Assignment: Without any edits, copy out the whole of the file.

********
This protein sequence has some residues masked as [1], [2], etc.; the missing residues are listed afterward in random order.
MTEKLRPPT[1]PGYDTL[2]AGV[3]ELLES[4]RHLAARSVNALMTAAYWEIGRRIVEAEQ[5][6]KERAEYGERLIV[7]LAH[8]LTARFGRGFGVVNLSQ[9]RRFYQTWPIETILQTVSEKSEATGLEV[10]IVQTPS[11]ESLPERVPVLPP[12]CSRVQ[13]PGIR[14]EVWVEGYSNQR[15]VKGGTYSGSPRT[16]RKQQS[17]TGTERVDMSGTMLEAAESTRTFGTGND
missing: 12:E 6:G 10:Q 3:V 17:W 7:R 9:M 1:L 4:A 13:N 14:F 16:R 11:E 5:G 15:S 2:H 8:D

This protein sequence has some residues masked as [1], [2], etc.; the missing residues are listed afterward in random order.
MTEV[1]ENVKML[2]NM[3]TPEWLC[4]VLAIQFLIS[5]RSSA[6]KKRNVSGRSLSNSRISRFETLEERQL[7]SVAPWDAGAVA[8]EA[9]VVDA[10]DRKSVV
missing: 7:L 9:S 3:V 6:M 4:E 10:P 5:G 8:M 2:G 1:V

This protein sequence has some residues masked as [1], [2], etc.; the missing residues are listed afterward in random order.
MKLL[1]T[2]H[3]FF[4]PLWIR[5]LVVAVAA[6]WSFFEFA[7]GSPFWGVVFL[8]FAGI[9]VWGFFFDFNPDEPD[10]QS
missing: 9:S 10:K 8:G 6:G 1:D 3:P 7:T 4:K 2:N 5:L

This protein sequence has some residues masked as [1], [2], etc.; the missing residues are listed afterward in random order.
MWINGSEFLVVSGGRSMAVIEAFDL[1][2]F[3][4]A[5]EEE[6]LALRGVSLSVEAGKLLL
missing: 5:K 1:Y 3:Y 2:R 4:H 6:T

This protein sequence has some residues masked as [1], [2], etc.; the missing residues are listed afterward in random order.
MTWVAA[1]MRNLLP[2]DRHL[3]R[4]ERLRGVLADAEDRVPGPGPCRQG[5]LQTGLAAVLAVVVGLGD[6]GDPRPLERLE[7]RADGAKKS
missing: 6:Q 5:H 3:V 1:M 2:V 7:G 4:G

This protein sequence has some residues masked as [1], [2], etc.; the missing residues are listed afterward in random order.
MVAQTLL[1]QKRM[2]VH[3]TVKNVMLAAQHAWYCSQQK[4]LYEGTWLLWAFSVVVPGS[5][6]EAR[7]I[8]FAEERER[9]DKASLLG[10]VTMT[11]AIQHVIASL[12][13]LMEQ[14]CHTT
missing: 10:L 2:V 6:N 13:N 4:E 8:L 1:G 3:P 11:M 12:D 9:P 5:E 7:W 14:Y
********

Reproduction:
This protein sequence has some residues masked as [1], [2], etc.; the missing residues are listed afterward in random order.
MTEKLRPPT[1]PGYDTL[2]AGV[3]ELLES[4]RHLAARSVNALMTAAYWEIGRRIVEAEQ[5][6]KERAEYGERLIV[7]LAH[8]LTARFGRGFGVVNLSQ[9]RRFYQTWPIETILQTVSEKSEATGLEV[10]IVQTPS[11]ESLPERVPVLPP[12]CSRVQ[13]PGIR[14]EVWVEGYSNQR[15]VKGGTYSGSPRT[16]RKQQS[17]TGTERVDMSGTMLEAAESTRTFGTGND
missing: 12:E 6:G 10:Q 3:V 17:W 7:R 9:M 1:L 4:A 13:N 14:F 16:R 11:E 5:G 15:S 2:H 8:D

This protein sequence has some residues masked as [1], [2], etc.; the missing residues are listed afterward in random order.
MTEV[1]ENVKML[2]NM[3]TPEWLC[4]VLAIQFLIS[5]RSSA[6]KKRNVSGRSLSNSRISRFETLEERQL[7]SVAPWDAGAVA[8]EA[9]VVDA[10]DRKSVV
missing: 7:L 9:S 3:V 6:M 4:E 10:P 5:G 8:M 2:G 1:V

This protein sequence has some residues masked as [1], [2], etc.; the missing residues are listed afterward in random order.
MKLL[1]T[2]H[3]FF[4]PLWIR[5]LVVAVAA[6]WSFFEFA[7]GSPFWGVVFL[8]FAGI[9]VWGFFFDFNPDEPD[10]QS
missing: 9:S 10:K 8:G 6:G 1:D 3:P 7:T 4:K 2:N 5:L

This protein sequence has some residues masked as [1], [2], etc.; the missing residues are listed afterward in random order.
MWINGSEFLVVSGGRSMAVIEAFDL[1][2]F[3][4]A[5]EEE[6]LALRGVSLSVEAGKLLL
missing: 5:K 1:Y 3:Y 2:R 4:H 6:T

This protein sequence has some residues masked as [1], [2], etc.; the missing residues are listed afterward in random order.
MTWVAA[1]MRNLLP[2]DRHL[3]R[4]ERLRGVLADAEDRVPGPGPCRQG[5]LQTGLAAVLAVVVGLGD[6]GDPRPLERLE[7]RADGAKKS
missing: 6:Q 5:H 3:V 1:M 2:V 7:G 4:G

This protein sequence has some residues masked as [1], [2], etc.; the missing residues are listed afterward in random order.
MVAQTLL[1]QKRM[2]VH[3]TVKNVMLAAQHAWYCSQQK[4]LYEGTWLLWAFSVVVPGS[5][6]EAR[7]I[8]FAEERER[9]DKASLLG[10]VTMT[11]AIQHVIASL[12][13]LMEQ[14]CHTT
missing: 10:L 2:V 6:N 13:N 4:E 8:L 1:G 3:P 11:M 12:D 9:P 5:E 7:W 14:Y